The German political establishment has agreed to substantially raise the target installation rate of solar photovoltaic (solar PV) systems from 1,100 MW-1,700 MW per year in 2010 to 2,500 MW-3,500 MW per year. Parliament will also reduce solar PV tariffs across the board to reflect a dramatic drop in the cost of solar PV panels and will eliminate one tariff tranche: groundmounted systems on crop land.
Germany’s upper chamber of parliament is expected to vote 4 June on revisions to the country’s feed-in tariffs for solar PV. The chamber, the Bundesrat, has proposed cuts of 10% in solar PV tariffs for rooftop systems while the Bundestag, the chamber of deputies, has passed cuts of 16% for rooftop systems.
If the Bundesrat does not accept the Bundestag’s tariffs and passes its own version, the two chambers will attempt reconciliation. The wrangling over the amount that the tariffs will be reduced could extend beyond 1 July when the new tariffs are scheduled to take effect. Ultimate authority, however, rests with the Bundestag.
Proposed revisions include a new target installation band from 2,500 MW to 3,500 MW for 2010. As in the previous band for 2009, an installation rate greater than the maximum raises the degression rate. The proposed tariff degression for solar PV in 2011 and beyond is -9% per year. The degression increases -1% for every 1,000 MW above the maximum target in 2011, and increases -3% for every 1,000 MW above the maximum target in 2012.
The Bundestag’s legislation includes a mid-year degression of -16% for rooftop PV systems, -15% for groundmounted systems, and -11% for groundmounted systems in commercial and industrial areas. These cuts in the tariffs are on top of the regular annual degression of -9% at the beginning of 2010.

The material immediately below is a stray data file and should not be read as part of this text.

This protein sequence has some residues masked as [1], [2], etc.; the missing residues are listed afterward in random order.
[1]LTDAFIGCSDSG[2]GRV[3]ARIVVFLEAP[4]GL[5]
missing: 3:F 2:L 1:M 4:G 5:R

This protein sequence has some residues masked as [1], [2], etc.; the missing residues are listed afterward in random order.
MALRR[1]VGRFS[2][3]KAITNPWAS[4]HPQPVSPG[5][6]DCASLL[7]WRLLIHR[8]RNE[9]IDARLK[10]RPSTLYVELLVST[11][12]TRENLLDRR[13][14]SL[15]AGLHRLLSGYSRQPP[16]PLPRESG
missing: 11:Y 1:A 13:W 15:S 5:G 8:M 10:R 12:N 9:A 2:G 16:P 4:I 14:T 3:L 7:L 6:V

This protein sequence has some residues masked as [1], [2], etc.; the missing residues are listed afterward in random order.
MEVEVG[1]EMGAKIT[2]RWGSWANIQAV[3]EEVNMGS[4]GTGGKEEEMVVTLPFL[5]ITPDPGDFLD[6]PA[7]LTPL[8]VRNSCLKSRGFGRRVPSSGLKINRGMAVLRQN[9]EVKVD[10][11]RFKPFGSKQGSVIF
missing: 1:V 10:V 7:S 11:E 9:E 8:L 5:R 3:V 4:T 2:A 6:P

The mid-year correction is to adjust for a dramatic drop in panel prices of as much as 40%.
The tariffs for wind, biogas, and other technologies remain unchanged.
2009 Record Year
Germany installed a record 3,800 MW of solar PV in 2009. The previous record, 2,600 MW, was set by Spain in 2008. Industry observers speculate that Germany could install more than 4,500 MW this year.
In contrast, the US installed about 500 MW in 2009 and California, a one-time leader in renewable energy, installed only 250 MW or less than 10% of that installed in Germany.
Distributed Rooftop Systems Continue to Dominate German Market
Despite the media’s unfailing preoccupation with large multi-megawatt solar PV plants, small rooftops systems continue to dominate the massive German market. The role of what are effectively central-station plants has grown, but they still only account for 17% of the installed capacity. This alone is a remarkable achievement of the German market. More than four-fifths of the 9,000 MW of solar PV operating in Germany has been installed on rooftops.
- 18% < 10 kW
- 60% 10 kW to 100 kW
- 6% over 100 kW
- 17% ground mount
For comparison, there is only 1,600 MW installed in the entire US, and less than 800 MW operating in California. There is less than 100 MW installed in Canada, about half of that in Ontario.
Mike Brigham of the Toronto Renewable Energy Cooperative contributed to this article.